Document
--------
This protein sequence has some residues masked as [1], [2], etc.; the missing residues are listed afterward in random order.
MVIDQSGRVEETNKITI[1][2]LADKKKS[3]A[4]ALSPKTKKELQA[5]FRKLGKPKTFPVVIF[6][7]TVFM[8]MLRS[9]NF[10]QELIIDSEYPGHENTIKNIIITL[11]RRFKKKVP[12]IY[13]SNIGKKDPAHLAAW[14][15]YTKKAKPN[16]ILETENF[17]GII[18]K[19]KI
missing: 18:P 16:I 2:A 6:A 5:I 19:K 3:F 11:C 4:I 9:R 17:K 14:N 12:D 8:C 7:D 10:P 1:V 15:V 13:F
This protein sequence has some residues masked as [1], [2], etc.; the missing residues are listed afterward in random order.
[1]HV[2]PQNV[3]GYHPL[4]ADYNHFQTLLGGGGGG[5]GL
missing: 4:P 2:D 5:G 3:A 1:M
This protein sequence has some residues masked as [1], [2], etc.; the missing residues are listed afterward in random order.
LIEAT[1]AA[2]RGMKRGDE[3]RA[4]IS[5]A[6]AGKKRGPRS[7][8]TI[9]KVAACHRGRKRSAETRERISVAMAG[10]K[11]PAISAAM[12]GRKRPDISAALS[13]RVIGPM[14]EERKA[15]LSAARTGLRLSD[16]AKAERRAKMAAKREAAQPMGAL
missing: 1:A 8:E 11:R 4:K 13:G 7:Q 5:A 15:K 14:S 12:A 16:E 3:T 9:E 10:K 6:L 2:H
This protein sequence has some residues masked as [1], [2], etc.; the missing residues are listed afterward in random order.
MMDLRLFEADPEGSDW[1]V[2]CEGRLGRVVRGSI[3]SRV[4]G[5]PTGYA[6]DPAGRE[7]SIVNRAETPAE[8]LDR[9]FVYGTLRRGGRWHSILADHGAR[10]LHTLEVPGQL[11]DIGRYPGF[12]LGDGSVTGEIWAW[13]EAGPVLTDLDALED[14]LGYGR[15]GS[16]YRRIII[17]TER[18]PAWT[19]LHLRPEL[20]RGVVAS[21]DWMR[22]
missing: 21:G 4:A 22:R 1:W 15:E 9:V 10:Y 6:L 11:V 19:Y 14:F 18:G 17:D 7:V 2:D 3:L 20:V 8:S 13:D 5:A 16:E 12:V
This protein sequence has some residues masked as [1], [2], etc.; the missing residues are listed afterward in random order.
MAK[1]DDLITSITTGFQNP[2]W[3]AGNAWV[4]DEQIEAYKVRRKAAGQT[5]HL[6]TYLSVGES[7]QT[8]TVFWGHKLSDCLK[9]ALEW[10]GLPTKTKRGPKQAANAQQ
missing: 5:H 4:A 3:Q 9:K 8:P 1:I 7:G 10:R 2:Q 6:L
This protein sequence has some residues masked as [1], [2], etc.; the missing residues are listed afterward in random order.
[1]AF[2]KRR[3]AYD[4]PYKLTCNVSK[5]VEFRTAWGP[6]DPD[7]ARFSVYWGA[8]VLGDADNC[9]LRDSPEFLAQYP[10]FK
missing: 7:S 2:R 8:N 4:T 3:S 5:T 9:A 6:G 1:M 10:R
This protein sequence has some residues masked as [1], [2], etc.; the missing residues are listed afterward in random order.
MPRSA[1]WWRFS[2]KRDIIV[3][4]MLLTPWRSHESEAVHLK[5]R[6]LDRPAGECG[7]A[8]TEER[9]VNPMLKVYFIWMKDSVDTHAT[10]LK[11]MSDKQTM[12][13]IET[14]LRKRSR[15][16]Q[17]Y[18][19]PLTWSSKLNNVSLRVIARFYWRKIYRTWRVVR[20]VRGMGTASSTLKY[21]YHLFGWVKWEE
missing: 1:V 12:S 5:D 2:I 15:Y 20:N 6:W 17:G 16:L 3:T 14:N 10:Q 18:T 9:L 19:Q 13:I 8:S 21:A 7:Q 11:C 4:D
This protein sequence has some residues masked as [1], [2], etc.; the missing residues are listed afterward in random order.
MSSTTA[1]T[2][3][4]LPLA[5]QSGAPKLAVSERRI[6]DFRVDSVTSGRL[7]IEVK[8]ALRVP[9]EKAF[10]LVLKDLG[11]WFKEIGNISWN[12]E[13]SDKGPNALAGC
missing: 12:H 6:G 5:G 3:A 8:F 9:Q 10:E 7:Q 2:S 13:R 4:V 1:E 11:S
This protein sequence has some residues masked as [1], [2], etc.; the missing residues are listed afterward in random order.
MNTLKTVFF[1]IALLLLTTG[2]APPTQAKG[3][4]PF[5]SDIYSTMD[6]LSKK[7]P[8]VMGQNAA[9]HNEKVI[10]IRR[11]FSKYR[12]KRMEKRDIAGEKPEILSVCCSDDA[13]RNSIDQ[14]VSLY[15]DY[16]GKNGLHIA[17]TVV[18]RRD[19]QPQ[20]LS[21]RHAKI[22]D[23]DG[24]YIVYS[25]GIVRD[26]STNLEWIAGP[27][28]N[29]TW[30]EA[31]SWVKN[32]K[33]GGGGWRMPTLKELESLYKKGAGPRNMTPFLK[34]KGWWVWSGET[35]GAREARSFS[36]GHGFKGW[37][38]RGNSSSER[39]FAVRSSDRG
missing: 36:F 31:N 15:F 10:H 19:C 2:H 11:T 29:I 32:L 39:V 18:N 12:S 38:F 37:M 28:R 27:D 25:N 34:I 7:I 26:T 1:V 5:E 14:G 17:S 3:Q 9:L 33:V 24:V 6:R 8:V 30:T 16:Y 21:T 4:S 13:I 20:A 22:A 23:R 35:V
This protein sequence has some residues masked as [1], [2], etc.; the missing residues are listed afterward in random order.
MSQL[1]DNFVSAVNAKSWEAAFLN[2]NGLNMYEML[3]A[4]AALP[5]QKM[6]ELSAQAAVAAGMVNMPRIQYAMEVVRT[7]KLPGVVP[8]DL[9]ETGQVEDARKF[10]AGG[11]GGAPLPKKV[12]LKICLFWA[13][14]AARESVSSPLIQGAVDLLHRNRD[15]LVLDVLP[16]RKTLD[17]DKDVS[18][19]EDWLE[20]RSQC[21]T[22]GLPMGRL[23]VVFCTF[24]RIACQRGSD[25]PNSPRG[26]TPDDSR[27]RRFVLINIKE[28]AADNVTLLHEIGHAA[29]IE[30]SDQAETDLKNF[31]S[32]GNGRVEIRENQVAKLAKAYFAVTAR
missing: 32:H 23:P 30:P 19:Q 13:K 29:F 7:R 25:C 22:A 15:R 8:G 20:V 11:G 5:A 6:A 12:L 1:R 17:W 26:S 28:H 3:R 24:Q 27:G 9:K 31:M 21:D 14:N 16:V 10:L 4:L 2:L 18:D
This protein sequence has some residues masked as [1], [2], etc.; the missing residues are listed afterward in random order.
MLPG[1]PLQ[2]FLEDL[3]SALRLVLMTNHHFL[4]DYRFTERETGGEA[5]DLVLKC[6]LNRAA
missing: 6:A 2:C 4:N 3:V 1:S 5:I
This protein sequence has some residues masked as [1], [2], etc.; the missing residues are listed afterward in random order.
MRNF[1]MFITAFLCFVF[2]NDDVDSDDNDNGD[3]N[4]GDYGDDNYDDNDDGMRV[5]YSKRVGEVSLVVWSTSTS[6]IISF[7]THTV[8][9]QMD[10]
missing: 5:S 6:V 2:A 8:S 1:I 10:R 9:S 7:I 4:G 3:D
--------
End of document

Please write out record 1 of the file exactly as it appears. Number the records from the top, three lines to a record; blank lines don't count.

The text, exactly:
This protein sequence has some residues masked as [1], [2], etc.; the missing residues are listed afterward in random order.
MVIDQSGRVEETNKITI[1][2]LADKKKS[3]A[4]ALSPKTKKELQA[5]FRKLGKPKTFPVVIF[6][7]TVFM[8]MLRS[9]NF[10]QELIIDSEYPGHENTIKNIIITL[11]RRFKKKVP[12]IY[13]SNIGKKDPAHLAAW[14][15]YTKKAKPN[16]ILETENF[17]GII[18]K[19]KI
missing: 18:P 16:I 2:A 6:A 5:I 19:K 3:F 11:C 4:I 9:R 17:K 14:N 12:D 8:C 7:D 10:P 1:V 15:V 13:F